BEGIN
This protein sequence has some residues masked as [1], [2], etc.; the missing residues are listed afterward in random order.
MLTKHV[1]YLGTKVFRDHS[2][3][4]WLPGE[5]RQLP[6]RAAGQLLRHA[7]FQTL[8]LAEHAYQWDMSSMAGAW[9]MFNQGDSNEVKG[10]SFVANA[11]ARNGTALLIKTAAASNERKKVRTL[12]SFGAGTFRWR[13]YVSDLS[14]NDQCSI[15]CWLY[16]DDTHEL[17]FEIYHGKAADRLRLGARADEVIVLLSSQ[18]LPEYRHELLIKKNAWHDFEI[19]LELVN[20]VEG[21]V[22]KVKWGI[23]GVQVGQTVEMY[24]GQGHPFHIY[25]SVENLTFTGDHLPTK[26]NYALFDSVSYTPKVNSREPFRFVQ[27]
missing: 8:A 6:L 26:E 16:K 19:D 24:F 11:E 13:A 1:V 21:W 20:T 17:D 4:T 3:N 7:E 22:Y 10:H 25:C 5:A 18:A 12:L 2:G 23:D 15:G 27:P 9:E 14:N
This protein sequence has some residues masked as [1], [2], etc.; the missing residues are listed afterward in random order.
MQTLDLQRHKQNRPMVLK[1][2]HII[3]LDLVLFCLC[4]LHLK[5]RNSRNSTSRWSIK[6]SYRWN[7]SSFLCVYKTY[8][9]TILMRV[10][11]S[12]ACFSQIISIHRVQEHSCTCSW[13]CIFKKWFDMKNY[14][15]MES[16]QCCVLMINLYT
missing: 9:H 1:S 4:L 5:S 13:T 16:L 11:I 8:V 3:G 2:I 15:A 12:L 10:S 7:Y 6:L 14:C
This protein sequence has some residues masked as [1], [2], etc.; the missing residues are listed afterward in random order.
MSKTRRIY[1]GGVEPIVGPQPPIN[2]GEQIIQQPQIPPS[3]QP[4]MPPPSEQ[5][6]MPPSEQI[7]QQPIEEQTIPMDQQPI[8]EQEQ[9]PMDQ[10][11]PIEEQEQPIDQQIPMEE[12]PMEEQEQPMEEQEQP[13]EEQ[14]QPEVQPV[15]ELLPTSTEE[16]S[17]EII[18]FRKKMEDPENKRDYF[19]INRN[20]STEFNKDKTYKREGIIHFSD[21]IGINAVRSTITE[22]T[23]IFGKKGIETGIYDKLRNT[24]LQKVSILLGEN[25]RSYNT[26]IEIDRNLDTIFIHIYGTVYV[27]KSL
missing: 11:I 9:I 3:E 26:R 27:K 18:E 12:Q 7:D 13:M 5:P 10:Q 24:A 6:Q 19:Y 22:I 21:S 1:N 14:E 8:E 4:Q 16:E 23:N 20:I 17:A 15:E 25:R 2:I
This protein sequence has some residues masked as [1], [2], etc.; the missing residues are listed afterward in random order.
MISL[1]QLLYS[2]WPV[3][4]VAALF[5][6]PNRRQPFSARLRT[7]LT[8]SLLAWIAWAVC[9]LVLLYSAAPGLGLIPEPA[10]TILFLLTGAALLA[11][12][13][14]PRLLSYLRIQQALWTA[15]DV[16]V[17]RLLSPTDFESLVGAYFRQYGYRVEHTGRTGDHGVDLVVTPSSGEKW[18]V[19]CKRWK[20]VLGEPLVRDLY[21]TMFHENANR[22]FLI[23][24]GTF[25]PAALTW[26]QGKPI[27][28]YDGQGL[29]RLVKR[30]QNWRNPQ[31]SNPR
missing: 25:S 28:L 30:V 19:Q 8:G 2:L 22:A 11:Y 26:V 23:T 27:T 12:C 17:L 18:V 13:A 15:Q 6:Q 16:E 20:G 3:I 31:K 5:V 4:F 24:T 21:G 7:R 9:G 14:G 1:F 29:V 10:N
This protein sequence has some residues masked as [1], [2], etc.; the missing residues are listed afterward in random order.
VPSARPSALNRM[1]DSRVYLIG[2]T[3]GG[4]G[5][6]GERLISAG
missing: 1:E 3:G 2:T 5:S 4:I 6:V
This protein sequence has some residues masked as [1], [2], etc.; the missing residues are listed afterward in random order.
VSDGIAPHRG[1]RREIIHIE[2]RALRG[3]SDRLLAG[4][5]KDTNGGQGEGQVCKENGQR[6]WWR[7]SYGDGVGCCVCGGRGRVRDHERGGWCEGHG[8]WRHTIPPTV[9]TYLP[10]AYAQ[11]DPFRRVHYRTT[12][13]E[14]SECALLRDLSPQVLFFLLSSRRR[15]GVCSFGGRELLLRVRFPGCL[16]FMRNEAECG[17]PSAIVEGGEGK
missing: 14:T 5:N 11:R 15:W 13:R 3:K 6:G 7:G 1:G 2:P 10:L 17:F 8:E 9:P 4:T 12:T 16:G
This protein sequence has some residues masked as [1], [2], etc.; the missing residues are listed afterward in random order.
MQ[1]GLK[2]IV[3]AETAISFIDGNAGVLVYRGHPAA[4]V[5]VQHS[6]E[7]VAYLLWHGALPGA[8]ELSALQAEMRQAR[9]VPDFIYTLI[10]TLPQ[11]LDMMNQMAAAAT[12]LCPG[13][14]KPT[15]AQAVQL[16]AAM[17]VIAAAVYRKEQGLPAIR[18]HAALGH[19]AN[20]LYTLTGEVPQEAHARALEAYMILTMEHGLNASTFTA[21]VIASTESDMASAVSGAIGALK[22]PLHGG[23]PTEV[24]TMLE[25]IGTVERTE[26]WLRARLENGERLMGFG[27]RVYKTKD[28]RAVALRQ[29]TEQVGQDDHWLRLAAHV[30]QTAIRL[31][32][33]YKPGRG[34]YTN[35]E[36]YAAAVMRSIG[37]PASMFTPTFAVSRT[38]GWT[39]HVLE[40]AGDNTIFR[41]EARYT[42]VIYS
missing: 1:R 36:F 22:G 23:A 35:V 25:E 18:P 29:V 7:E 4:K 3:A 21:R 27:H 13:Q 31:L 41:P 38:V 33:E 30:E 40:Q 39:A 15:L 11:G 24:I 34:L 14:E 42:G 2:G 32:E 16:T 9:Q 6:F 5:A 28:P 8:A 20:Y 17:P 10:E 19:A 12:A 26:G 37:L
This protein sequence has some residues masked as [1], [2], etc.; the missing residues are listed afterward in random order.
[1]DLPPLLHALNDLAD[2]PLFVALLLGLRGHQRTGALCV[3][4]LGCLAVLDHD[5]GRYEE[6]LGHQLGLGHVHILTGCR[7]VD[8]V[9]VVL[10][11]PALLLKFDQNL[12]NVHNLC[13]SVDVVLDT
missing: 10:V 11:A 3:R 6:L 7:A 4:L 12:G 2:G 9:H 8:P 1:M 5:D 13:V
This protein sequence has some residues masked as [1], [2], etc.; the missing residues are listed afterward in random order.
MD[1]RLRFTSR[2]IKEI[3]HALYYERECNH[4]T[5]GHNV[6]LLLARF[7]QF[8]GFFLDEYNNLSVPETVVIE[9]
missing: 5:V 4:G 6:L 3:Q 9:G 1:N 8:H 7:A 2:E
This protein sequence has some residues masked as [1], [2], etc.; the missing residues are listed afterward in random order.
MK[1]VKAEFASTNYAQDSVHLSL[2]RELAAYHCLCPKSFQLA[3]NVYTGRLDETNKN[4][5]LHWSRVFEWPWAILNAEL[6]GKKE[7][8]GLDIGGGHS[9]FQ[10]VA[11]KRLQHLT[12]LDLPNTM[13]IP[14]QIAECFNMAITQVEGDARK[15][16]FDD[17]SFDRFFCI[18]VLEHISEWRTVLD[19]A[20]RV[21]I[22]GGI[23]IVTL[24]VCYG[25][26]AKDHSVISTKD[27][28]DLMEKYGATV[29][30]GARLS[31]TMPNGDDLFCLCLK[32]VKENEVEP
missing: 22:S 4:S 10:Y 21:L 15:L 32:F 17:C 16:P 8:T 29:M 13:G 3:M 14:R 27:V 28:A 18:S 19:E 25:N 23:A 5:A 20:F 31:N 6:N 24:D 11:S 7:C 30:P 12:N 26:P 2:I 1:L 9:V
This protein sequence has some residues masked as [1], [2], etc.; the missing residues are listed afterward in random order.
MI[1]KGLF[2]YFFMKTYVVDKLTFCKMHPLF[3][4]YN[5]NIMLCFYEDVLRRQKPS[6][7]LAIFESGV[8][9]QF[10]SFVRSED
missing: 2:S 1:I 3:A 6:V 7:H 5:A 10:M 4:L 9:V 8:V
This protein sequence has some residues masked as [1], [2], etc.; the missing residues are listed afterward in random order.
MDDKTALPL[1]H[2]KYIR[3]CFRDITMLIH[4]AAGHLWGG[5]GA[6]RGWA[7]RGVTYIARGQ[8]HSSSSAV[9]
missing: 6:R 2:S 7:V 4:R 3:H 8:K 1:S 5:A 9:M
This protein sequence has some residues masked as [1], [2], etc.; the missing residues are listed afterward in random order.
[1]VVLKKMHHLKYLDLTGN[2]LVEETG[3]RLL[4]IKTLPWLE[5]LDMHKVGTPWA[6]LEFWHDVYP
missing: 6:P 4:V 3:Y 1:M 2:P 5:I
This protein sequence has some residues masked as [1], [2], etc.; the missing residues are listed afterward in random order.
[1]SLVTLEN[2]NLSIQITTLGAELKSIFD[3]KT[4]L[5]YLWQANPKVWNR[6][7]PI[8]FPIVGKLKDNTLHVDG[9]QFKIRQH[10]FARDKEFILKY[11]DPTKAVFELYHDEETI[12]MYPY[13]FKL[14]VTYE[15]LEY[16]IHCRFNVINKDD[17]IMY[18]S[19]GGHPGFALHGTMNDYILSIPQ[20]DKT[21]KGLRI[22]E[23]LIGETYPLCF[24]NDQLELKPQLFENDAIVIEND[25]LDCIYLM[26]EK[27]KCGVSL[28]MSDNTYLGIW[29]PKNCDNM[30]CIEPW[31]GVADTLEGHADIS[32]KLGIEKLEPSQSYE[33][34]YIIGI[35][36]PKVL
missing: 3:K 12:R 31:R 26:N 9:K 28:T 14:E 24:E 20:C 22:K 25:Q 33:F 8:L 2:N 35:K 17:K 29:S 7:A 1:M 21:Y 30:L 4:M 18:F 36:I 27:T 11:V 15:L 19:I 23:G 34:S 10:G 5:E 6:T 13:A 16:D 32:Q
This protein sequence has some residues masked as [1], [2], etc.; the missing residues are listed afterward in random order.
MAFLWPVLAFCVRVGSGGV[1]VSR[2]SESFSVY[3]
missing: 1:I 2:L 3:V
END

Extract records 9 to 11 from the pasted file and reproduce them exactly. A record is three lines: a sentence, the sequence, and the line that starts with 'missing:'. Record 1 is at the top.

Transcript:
This protein sequence has some residues masked as [1], [2], etc.; the missing residues are listed afterward in random order.
MD[1]RLRFTSR[2]IKEI[3]HALYYERECNH[4]T[5]GHNV[6]LLLARF[7]QF[8]GFFLDEYNNLSVPETVVIE[9]
missing: 5:V 4:G 6:L 3:Q 9:G 1:N 8:H 7:A 2:E
This protein sequence has some residues masked as [1], [2], etc.; the missing residues are listed afterward in random order.
MK[1]VKAEFASTNYAQDSVHLSL[2]RELAAYHCLCPKSFQLA[3]NVYTGRLDETNKN[4][5]LHWSRVFEWPWAILNAEL[6]GKKE[7][8]GLDIGGGHS[9]FQ[10]VA[11]KRLQHLT[12]LDLPNTM[13]IP[14]QIAECFNMAITQVEGDARK[15][16]FDD[17]SFDRFFCI[18]VLEHISEWRTVLD[19]A[20]RV[21]I[22]GGI[23]IVTL[24]VCYG[25][26]AKDHSVISTKD[27][28]DLMEKYGATV[29][30]GARLS[31]TMPNGDDLFCLCLK[32]VKENEVEP
missing: 22:S 4:S 10:Y 21:L 15:L 32:F 17:C 16:P 8:T 29:M 13:G 3:M 14:R 27:V 28:A 18:S 19:E 25:N 23:A 5:A 20:F 31:N 6:N 24:D 11:S 7:C 30:P 12:N 26:P 2:I 1:L 9:V
This protein sequence has some residues masked as [1], [2], etc.; the missing residues are listed afterward in random order.
MI[1]KGLF[2]YFFMKTYVVDKLTFCKMHPLF[3][4]YN[5]NIMLCFYEDVLRRQKPS[6][7]LAIFESGV[8][9]QF[10]SFVRSED
missing: 2:S 1:I 3:A 6:V 7:H 5:A 10:M 4:L 9:V 8:V